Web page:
52 Portraits is a year-long work, sent via email to subscribers in weekly installments and archived on the work's website. The entire series was also screened at Sadler's Wells in London (UK) in January 2017. Most of the featured artists are UK-based, although there are some European and American artists included. The series draws on practices outside of, or on the edge of, contemporary dance, and features artists at various stages of their career. The majority of the portraits are solos, although there are some duets, and one group piece (the final portrait, which is of the artistic team: Burrows, Matteo and Francesca Fargion, and Glendinning). The framing is very simple. The artists sit at, on, next to, or above, a table in a black box space. Off-screen Fargion and/or his daughter Francesca sings a song constructed of stories and anecdotes from the featured artists' lives. The artists perform a series of movements, which tend towards the gestural, inasmuch as they do not entail large, whole-body movements or travel in space. However, despite these commonalities, each installment is unique. The choices the artists make within the set frame of the work reveal aspects of their approach to movement. As dance critic Judith Mackrell writes of 52 Portraits, "It's often in the tiny variables, within each snapshot, that the most penetrating information is revealed."11

The first portrait in the series is of Kwame Asafo-Adeji, Artistic Director of the contemporary hip-hop company Spoken Movement. Asafo-Adeji performs staccato, syncopated hand-gestures on the table in front of him. At times his movements extend into space, but they remain within a small kinesphere that does not reach beyond the table and chair. He starts with his head bowed low to the table. It rises suddenly as he grasps the space in front of him. His gaze follows his hands, only occasionally meeting the camera, giving the portrait an inward tone. While Asafo-Adeji moves, Matteo Fargion sings, recounting stories from the artist's childhood, such as falling from a coconut tree at age five. Fargion describes Asafo-Adeji's early movement inspiration (Michael Jackson), and his mother's job as a midwife, explaining in the final line of the song that she will soon retire back to her house in Ghana.12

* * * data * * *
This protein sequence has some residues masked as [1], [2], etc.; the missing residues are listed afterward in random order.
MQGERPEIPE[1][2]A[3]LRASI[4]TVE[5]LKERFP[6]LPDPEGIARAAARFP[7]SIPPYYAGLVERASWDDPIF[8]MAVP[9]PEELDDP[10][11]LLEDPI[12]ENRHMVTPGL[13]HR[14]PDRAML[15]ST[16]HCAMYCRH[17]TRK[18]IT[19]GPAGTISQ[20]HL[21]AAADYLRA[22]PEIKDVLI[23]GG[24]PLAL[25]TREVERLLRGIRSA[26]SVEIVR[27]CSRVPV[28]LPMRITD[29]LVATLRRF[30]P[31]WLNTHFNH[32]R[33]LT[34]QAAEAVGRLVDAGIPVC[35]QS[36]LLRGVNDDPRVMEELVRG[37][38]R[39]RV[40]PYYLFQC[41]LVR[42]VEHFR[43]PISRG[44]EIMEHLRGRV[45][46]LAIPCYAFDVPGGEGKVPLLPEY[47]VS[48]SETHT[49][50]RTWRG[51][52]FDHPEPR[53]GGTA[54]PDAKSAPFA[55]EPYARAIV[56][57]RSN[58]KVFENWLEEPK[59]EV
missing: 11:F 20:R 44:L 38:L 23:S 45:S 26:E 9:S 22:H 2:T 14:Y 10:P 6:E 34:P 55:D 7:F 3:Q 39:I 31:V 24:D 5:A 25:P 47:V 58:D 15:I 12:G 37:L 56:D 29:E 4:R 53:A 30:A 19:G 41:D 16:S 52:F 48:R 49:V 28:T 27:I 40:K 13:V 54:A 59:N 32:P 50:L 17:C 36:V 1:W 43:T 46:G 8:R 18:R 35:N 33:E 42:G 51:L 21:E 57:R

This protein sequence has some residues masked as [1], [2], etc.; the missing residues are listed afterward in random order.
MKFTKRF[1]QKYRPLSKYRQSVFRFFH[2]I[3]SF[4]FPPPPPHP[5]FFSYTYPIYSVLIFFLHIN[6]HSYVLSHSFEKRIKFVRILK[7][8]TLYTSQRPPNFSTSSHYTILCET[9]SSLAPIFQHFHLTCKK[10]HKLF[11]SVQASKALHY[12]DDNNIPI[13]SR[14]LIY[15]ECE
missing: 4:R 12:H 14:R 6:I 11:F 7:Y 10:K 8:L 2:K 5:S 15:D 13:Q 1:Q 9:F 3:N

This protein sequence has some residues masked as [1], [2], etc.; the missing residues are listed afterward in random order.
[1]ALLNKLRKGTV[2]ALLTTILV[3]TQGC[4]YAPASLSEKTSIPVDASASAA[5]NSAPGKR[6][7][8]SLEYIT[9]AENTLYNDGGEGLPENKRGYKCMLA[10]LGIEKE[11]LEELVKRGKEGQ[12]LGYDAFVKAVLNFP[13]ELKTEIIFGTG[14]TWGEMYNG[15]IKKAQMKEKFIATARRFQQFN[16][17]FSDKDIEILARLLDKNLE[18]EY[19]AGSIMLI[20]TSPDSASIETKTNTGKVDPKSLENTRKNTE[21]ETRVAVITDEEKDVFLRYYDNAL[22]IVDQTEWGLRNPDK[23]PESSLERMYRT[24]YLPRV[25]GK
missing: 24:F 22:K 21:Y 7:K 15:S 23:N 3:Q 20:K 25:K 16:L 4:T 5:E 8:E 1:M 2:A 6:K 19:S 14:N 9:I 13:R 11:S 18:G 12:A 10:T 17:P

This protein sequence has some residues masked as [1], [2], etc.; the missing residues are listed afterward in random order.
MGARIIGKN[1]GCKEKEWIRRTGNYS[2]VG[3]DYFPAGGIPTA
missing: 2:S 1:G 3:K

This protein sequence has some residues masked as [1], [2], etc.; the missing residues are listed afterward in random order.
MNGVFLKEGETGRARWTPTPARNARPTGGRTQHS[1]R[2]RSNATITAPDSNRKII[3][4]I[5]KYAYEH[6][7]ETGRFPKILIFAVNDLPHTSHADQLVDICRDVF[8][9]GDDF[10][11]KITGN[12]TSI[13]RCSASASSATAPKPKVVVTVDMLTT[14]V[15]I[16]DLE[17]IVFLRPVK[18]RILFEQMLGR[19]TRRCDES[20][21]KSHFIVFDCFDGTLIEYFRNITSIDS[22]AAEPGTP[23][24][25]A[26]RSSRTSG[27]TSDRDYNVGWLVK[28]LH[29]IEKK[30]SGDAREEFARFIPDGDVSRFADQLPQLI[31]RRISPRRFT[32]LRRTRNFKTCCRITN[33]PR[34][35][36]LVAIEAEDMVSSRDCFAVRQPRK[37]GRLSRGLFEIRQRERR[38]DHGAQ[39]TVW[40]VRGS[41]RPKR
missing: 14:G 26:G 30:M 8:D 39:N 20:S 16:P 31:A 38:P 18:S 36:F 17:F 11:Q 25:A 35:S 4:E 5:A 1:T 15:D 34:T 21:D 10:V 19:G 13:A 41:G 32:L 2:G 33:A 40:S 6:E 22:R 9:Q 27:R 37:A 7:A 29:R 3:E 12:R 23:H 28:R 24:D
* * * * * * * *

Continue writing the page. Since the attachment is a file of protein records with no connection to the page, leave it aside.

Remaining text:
At one point Fargion sings, "Kwame says that when he dances it doesn't feel like he's there at all."13 This description of the artists' internal world parallels with his inward gaze. While his movement material is sharp, fast, and energetically present; the tone of Asafo-Adeji's focus tells a different story. He appears contemplative, absorbed. The lyrics highlight the potential of dancing to offer a place where the artist can disappear, demonstrating how the portrait offers a collision of his internal and external worlds. His body is present; but his sensation is of disappearance—a tension evident in the relationship between his hand gestures and gaze.